Circle Circumference
'Find out all about circles with this investigation. '
What shape has no starting point, no ending point, a single centre and no straight sides? Actually, you might like to argue that it has an infinite amount of straight sides! The circle is such an important shape to us: just think how difficut it would be to ride your bicycle if we hadn't invented the circle. In this investigation you are going to discover an extremely important relationship about circles. You'll need to make some accurate measurement and be careful not to make assumptions.
Resources
 You will need a large sheet of blank paper, a ruler, a pair of compasses and some string.
 For the second part of the investigation you will need access to a computer with internet access
Practical
1. With a pair of compasses, draw 3 different circles each with a different radius.
2. Using a piece of string, carefully measure the distance around each circle (the circumference).
3. Record the length of the diameter and the circumference of each circle in the table below. You can also record the results of a partner here too.
4. In the 3rd column work out circumference divided by diameter for each circle.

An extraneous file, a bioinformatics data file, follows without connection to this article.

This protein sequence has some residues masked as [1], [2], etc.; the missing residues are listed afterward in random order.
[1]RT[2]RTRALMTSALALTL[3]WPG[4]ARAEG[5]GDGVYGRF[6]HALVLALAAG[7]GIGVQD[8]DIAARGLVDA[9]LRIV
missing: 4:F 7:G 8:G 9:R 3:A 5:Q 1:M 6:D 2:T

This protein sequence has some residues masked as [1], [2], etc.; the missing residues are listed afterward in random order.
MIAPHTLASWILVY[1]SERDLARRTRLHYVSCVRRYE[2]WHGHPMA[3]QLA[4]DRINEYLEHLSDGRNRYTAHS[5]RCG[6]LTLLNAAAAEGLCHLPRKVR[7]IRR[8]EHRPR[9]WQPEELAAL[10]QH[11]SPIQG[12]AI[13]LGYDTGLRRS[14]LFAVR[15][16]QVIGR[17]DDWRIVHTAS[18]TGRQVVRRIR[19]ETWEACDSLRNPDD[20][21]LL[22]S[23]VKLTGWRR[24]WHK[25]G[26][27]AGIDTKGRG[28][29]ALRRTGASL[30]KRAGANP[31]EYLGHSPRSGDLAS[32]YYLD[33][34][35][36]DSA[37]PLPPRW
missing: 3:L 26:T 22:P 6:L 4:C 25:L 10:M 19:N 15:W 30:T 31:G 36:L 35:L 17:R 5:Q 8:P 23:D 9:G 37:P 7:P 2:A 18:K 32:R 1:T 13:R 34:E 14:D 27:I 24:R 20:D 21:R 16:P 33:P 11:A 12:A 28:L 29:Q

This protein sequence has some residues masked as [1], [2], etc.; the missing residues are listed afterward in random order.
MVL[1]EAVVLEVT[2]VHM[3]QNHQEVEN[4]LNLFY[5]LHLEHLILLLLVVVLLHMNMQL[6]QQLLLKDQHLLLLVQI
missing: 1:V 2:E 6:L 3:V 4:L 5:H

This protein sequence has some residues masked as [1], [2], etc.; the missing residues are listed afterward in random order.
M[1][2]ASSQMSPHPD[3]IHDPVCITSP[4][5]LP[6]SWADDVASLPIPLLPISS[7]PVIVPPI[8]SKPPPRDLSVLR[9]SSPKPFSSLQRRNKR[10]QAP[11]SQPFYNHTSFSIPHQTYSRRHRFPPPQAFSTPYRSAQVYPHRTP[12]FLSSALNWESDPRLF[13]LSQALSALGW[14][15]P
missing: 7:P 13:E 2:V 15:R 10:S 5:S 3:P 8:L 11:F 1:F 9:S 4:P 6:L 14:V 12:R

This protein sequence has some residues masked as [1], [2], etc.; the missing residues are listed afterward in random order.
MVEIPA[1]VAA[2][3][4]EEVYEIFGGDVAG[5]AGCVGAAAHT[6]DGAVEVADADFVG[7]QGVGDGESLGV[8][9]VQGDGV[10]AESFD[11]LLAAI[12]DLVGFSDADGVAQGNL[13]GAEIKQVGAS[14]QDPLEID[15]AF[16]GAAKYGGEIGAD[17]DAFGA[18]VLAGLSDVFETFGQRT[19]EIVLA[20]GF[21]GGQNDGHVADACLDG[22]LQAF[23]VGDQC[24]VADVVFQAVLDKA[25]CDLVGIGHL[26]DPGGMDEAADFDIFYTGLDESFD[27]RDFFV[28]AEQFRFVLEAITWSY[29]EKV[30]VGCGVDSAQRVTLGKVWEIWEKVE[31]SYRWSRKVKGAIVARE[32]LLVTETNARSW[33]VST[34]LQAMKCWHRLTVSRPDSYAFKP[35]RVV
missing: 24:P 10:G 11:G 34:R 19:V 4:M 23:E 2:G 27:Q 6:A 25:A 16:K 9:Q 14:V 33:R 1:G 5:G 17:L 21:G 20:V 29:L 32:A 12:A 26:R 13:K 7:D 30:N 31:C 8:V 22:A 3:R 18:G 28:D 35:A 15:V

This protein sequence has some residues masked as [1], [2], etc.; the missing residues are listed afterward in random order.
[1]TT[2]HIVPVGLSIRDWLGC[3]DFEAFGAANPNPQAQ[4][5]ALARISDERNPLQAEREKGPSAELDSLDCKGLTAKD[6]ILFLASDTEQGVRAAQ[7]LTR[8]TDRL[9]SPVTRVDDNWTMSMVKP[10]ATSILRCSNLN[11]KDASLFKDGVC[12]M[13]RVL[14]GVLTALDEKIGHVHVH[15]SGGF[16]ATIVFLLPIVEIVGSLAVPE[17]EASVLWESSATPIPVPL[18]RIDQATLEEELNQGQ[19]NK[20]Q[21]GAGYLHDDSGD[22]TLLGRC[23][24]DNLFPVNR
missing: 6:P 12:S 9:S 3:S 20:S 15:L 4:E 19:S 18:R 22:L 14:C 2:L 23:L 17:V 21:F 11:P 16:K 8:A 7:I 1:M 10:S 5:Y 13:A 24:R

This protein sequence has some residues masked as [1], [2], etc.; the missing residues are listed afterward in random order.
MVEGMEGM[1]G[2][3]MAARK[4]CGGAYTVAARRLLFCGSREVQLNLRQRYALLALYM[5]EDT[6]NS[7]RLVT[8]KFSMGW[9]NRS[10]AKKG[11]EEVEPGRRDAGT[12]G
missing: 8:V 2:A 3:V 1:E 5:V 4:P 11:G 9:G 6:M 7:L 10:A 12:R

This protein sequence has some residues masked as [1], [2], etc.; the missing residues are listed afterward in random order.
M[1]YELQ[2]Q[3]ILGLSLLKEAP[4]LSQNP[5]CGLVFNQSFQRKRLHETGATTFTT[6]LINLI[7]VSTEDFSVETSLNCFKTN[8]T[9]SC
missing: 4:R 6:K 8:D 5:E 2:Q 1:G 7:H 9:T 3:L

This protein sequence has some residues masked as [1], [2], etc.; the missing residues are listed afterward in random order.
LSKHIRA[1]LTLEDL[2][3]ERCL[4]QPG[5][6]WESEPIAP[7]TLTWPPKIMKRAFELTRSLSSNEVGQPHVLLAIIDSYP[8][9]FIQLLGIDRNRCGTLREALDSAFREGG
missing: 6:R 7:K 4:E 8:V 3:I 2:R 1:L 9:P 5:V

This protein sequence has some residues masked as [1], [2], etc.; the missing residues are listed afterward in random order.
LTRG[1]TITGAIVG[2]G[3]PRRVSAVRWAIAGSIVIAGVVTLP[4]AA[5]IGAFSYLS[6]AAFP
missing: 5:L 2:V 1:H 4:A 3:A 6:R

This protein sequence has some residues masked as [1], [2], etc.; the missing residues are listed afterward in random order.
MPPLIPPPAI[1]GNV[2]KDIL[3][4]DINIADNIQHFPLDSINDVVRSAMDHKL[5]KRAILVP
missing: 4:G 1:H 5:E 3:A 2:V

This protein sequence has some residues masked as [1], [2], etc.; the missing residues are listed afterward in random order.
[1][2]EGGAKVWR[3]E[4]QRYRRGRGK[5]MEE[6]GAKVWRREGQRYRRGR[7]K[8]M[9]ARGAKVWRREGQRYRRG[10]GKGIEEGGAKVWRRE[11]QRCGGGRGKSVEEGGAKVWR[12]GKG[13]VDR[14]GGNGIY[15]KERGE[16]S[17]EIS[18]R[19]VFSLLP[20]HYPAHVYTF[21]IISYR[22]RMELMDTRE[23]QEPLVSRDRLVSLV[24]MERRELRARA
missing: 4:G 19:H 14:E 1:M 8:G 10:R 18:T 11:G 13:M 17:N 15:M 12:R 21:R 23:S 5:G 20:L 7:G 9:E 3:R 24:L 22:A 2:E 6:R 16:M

Clue: for the first circle, type the following in cell C2: =B2/A2
5. What do you notice about these results?
Nearly Three

It is a bit tricky to measure the distance around the circle, especially with a piece of string. Can you think about some possible sources of error in your measurements. Discuss with a partner.

You might think from your results that the circumference is three longer than the diameter. The following applet will help you decide of that is true or not. The applet shows a circular piece of liquorice being unrolled. Drag the slider to unroll the circle and find the distance around the circle. Compare the distance around the circle with the diameter.
Notice that it is not exactly 3 times bigger.You can change the diameter of the circle by entering different amounts in the input box.
More Accuracy
So you should have seen that the circumference is a bit more than three times the length of the diameter. We need to be able to make more accurate measurements of the diameter and the circumference than you can manage with your ruler and a bit of string. You can construct a circle using Geogebra and get very accurate measurements (see help video below if you require assistance with geogebra):
 From here you can open a new blank Geogebra file.
 Construct a circle.
 Measure the radius.
 Measure the circumference.
 Make the calculation of circumference divided by diameter, as before.
 Change the dimensions of the circle and see what happens.
 How many times bigger is the circumference than the circle?
Geogebra Help Video
Summary
You should now have discovered the relationship between the diameter and the circumference of the circle.
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